Catch Kate and Rooney Mara Like You’ve Never Seen Them Before in New Parody Series “Two-Mara”

Rooney and Kate Mara are some of Hollywood’s most talented actresses, starring in movies such as The Girl With The Dragon Tattoo and Fantastic Four. But, what are they like at home? This new show will let you know! Two-Mara, by Sarah Skeist and Jewells Blackwell, features Rooney and Kate as you’ve never seen them before.

We had a chance to talk to creator Sarah Skeist about her love for the Mara sisters, the idea for the show and writing this hilarious series.

Tell us a little bit about your project and how it came to be. Where did the inspiration for your characters come from?

Jewells and I were hanging out and she was telling me about how Rooney plays all the roles that Jewells would totally play if she were famous, and works with all of her dream collaborators, like Cate Blanchett (her idol), Joaquin Phoenix, Spike Jonze, etc. She kind of looks like her too. I thought, wouldn’t it be funny if you just played Rooney in a fake tv show? And I got the idea that I could be Kate, since I’m actually not too far from Kate type-wise. I watched some interview footage, and noticed that Rooney has kind of a deadpan, “over it” style, while Kate is super charming and more wholesome. So I just exaggerated those elements, and let my imagination run with it!

What helps you get into character?

I would say in general, the way I’ve personalized the role and boiled it down to its purest elements. So for Kate, she is just absolutely desperate for love. Even though she’s a bit ridiculous, I think we all can relate to that. So I just try to tap into that aspect of myself, or circumstances that would make me feel that way. Also, our wonderful Makeup Artist Leilani Sunglao helped a lot with making us feel like them!

What was the writing process like for this series?

It was a long process and took some encouragement! I started playing with the idea, and showed it to my friend and wonderful producer, Lindsay-Elizabeth Hand, pretty early on. When I had 5 episodes I liked, I workshopped it with Georgia Warner, another friend of ours who ended up directing and co-writing one of the episodes (number 4, my favorite!). The script got better and better, we attached Edge In Motion Productions as our production company, and we decided it was ready to go into production!

What challenges, if any, have you encountered so far?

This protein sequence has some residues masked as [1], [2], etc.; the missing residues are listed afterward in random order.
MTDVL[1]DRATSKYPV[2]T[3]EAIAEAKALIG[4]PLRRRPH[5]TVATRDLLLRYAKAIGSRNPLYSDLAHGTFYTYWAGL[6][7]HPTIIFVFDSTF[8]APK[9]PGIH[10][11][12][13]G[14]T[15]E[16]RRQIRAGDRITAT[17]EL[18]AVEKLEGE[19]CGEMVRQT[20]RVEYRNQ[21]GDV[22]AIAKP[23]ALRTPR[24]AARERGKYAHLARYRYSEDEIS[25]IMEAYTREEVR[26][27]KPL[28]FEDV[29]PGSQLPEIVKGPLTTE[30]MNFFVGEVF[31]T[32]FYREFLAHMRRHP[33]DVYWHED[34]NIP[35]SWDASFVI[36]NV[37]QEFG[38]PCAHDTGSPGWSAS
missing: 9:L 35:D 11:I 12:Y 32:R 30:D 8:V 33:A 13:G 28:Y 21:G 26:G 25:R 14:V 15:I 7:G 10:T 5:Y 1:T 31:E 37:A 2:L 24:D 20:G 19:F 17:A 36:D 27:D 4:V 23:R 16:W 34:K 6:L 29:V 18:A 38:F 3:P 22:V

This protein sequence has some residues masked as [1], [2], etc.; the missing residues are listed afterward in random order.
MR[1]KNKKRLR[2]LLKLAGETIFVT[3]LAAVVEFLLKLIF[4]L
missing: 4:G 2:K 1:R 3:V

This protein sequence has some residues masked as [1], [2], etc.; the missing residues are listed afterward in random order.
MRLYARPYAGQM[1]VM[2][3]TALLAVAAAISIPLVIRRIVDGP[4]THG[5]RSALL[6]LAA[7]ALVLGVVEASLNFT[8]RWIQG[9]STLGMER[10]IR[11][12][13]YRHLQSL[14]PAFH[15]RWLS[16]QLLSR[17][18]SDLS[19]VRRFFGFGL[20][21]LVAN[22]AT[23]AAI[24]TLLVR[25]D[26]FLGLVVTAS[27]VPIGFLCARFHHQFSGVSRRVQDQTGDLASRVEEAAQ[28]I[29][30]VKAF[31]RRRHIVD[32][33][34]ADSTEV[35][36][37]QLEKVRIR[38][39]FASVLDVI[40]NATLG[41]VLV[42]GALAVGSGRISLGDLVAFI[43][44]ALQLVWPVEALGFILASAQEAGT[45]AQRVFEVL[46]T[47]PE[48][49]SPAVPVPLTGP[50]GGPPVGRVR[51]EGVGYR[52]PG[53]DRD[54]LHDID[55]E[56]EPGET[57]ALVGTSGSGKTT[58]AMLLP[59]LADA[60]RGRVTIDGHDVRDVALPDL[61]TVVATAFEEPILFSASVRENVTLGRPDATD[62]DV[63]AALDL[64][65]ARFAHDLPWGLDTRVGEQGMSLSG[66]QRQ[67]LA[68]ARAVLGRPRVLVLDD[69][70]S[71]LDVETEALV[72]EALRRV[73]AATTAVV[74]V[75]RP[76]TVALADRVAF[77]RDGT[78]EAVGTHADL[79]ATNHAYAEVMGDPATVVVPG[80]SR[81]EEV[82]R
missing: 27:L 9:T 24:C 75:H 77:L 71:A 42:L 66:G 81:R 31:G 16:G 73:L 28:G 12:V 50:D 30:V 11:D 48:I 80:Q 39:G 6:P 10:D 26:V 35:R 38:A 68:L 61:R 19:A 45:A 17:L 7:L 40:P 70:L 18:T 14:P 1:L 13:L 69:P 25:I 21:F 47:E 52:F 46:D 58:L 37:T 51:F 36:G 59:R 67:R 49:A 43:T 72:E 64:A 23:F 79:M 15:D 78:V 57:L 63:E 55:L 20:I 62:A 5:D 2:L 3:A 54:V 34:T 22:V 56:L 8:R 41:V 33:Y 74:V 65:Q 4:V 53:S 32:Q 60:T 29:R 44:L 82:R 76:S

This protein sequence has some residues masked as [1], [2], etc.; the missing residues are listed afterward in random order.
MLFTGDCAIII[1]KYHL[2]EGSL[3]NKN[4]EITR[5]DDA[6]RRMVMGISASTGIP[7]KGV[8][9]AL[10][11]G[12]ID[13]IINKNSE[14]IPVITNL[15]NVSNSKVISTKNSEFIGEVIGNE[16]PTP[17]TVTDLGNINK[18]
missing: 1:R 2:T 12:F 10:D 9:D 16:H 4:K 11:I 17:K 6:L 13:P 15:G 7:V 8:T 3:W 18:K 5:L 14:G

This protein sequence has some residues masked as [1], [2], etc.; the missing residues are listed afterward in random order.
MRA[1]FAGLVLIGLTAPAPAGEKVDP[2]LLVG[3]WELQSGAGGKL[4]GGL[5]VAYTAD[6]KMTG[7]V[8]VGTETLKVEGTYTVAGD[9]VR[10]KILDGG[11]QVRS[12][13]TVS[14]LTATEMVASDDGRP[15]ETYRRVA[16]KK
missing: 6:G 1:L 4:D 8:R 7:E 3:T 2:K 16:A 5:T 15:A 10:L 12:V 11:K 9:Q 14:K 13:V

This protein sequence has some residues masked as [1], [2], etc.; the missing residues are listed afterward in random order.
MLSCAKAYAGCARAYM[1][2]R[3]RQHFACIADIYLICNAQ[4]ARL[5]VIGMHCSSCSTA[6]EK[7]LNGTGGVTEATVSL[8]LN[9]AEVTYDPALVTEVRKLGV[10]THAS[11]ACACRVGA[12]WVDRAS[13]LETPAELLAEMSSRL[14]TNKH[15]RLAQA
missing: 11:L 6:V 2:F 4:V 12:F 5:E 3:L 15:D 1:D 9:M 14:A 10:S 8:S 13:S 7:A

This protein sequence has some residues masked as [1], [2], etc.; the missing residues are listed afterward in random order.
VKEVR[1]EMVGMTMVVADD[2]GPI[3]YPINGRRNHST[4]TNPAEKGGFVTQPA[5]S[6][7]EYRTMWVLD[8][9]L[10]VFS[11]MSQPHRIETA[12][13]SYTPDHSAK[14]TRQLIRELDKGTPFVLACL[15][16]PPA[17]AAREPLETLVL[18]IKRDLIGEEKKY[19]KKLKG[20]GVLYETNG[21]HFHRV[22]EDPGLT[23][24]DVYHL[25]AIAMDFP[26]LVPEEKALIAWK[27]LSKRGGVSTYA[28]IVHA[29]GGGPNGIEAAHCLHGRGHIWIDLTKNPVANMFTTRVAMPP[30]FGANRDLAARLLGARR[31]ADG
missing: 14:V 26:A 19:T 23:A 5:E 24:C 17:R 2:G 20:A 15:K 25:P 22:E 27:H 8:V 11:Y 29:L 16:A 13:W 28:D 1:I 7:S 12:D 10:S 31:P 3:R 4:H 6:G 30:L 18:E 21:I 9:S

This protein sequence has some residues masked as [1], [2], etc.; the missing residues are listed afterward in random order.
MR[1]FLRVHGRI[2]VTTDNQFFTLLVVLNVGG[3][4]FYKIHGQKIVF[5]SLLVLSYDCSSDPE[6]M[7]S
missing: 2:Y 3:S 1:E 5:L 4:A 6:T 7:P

I’ve been acting longer than writing, so I still find writing challenging. Also, making your own work requires motivation and investment, which means you have to believe in yourself and your work. That can be hard to do, and sometimes even harder as women. The whole process of creating your own series, and then sharing your own work can be emotional…but in tandem, I have found it to be incredibly rewarding and empowering.

What advice do you have for women looking to create their own content?

This might sound a bit weird, but…you know that voice that pops up when you’re writing, or producing, or whatever, that says, “This is dumb, no one will like this, just stop.” You know that voice? Well, this is obviously a huge generalization, but I would say that on the whole, I imagine that men don’t hear that voice quite as loudly. I mean everyone hears it, but it seems to be easier for them to believe that their artistic voice and sense of humor are valid and valuable. So, my advice to women creators would be to remind yourself of that when that voice tries to stifle you, and push through!

Also, relationships are everything. Get yourself a dream team of collaborators whom you trust and who share your sense of humor. I feel so blessed to have worked with our Producer Lindsay-Elizabeth Hand, our Director Georgia Warner, our amazing DP Michael Mastroserio, and our Editor Kristopher Knight. It seriously takes a village!

Want to catch up on the latest Mara sister shenanigans? Watch Two-Mara now at:

Follow Sarah!

Instagram: @piggsby

Twitter: @sskeist


Caitlin Arcand
Once upon a time, Caitlin had a fever dream and started this website. Now she's stuck writing satire for all eternity.